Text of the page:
Home » Jazz Articles » Terence Blanchard featuring The E-Collective: Absence


Album Review

Terence Blanchard featuring The E-Collective: Absence


Sign in to view read count
Terence Blanchard featuring The E-Collective: Absence
Trumpeter Terence Blanchard and the E-Collective's Absence is dedicated to saxophonist and composer Wayne Shorter, who for health reasons has been obliged to retire from performing, at least temporarily. Some people celebrating their 88th birthday, as Shorter did on August 25 2021, might not welcome being the dedicatee of an album with such a title. They might consider a more appropriate choice of words to be Presence or even I'm Feeling Fine Thanks For Asking. But you never know with Shorter who is, in many respects, in a category of his own and who, one hopes, had Absence run past him in advance by his label mate. Perhaps we should be thankful Blanchard's album is not titled Mr Gone, after Shorter's high school nickname.

Anyway, there it is. Absence is dedicated to Shorter for "being brilliant" and one cannot argue with that. Shorter has been shining a light as a soloist and as a composer and arranger since the late 1950s under his own name and as a featured sideperson; Art Blakey's The Jazz Messengers (1959—1964), Miles Davis' second great quintet (1965—1968) and Weather Report (1971—1985) are among the latter highlights.

Blanchard has long had a penchant for string ensembles and the plugged-in E-Collective is augmented on all but one of these twelve tracks by the Turtle Island Quartet. The addition of a neo-classical string quartet to Blanchard's digital-age quintet—three of whom, including Blanchard, double on synths—works well. That said, the least effective track is the strings-only "The Second Wave," a busy but inconsequential piece written and arranged by violinist David Balakrishman, which runs just shy of eleven minutes; too long, particularly so on a forty-six minute album.

On the upside, Blanchard's electro-acoustic arrangement of Shorter's "Fall," first heard on Miles Davis' Nefertiti (Columbia, 1968), is so striking that one cannot help wishing Absence was mostly, if not entirely, composed of Shorter pieces (more than half the tracks here were written by Blanchard and his colleagues, and are too often borderline overblown). For among modern reimaginings of Shorter's early work, this "Fall" is up there with the Robert Glasper-led Blue Note All-Stars' treatment of "Masqualero," first heard on Davis' Sorcerer (Columbia, 1967), on the All Stars' album Our Point Of View (Blue Note, 2017), which also benefited from the presence of original cast members Herbie Hancock on keys and Shorter himself on soprano saxophone.

Track Listing

Absence; The Elders; Fall; I Dare You (Intro); I Dare You; Envisioned Reflections (Intro); Envisioned Reflections; The Second Wave; When It Was Now; Dark Horse; Diana; More Elders.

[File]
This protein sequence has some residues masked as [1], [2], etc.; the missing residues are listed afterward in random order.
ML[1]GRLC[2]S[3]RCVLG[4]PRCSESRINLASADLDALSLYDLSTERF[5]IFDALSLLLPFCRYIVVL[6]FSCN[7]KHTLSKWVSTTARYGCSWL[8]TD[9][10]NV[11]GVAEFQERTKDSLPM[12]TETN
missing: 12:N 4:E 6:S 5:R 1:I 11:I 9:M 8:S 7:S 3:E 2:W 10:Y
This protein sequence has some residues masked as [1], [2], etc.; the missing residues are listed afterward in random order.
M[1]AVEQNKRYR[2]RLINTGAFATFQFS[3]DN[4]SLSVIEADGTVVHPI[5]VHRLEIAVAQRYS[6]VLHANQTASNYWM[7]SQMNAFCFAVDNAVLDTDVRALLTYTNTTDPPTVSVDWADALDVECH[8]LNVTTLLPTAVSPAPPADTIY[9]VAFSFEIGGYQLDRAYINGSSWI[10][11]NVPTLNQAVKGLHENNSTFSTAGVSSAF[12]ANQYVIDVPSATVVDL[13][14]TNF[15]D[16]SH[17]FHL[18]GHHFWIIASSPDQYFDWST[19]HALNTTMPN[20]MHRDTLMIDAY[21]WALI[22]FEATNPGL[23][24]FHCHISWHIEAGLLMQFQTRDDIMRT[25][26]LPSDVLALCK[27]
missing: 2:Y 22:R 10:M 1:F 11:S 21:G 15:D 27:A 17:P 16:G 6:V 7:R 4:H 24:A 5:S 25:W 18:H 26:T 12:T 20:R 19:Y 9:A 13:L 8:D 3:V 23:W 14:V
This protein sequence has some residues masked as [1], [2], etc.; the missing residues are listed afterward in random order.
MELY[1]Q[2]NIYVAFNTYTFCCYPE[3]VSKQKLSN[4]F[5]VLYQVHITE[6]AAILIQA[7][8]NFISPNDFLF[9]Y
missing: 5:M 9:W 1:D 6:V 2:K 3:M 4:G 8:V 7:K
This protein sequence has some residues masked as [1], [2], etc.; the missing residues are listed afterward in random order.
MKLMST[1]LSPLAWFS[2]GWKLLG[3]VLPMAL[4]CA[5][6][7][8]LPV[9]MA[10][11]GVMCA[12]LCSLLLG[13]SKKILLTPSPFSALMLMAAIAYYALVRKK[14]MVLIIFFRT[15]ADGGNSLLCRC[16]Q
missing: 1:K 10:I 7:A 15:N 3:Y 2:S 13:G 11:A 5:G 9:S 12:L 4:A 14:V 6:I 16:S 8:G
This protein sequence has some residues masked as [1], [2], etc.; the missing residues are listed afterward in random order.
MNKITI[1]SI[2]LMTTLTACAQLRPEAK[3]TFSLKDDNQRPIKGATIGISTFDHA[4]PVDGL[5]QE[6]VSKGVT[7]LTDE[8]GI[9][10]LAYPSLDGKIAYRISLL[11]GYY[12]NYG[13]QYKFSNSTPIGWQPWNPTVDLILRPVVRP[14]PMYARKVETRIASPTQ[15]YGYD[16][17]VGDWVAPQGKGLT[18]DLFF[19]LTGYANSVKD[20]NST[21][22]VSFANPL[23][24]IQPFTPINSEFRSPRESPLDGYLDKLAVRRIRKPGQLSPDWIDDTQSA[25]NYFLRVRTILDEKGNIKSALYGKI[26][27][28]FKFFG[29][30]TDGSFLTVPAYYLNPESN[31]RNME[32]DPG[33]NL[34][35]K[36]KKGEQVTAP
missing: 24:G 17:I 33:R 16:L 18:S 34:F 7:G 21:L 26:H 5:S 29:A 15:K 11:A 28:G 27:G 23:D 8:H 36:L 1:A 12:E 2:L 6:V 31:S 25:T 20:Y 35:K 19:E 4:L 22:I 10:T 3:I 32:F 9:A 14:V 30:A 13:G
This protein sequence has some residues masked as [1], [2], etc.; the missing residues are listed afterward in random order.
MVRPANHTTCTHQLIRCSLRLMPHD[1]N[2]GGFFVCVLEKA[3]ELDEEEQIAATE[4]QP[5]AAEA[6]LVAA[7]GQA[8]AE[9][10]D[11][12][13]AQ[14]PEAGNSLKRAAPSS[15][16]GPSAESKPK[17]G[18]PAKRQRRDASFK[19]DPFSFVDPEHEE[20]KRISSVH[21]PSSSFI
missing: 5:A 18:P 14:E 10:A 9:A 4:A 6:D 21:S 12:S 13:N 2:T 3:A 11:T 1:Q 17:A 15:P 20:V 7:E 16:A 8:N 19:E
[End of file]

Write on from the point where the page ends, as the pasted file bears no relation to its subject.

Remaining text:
Terence Blanchard: trumpet; Charles Altura: guitar; Fabian Almazan: piano; David Ginyard: bass; Oscar Seaton: drums; David Balakirshnan: violin; Benjamin von Gutzeit: viola; Gabe Terraciano: violin; Malcolm Parson: cello.

Additional Instrumentation

Terence Blanchard: trumpet, synths; Charles Altura: guitar; Fabian Almazan: piano, synths; David Ginyard: bass, synths; Oscar Seaton: drums; David Balakirshnan: violin (1-9, 11, 12); Benjamin von Gutzeit: viola (1-9, 11, 12); Gabe Terraciano: violin (1-9, 11, 12); Malcolm Parson: cello (1-9, 11, 12).

Album information

Title: Absence | Year Released: 2021 | Record Label: Blue Note Records

Post a comment about this album

Get the Jazz Near You newsletter All About Jazz has been a pillar of jazz since 1995, championing it as an art form and, more importantly, supporting the musicians who create it. Our enduring commitment has made "AAJ" one of the most culturally important websites of its kind, read by hundreds of thousands of fans, musicians and industry figures every month.

To expand our coverage even further and develop new means to foster jazz discovery and connectivity we need your help. You can become a sustaining member for a modest $20 and in return, we'll immediately hide those pesky ads plus provide access to future articles for a full year. This winning combination will vastly improve your AAJ experience and allow us to vigorously build on the pioneering work we first started in 1995. So enjoy an ad-free AAJ experience and help us remain a positive beacon for jazz by making a donation today.




On the record

Vibes on a Breath
Ted Piltzecker
Jonathan Karrant
Brazilian Match
Luiz Millan
Double Portrait
Giuseppe Millaci and the Vogue Trio

Get more of a good thing!

Our weekly newsletter highlights our top stories, our special offers, and upcoming jazz events near you.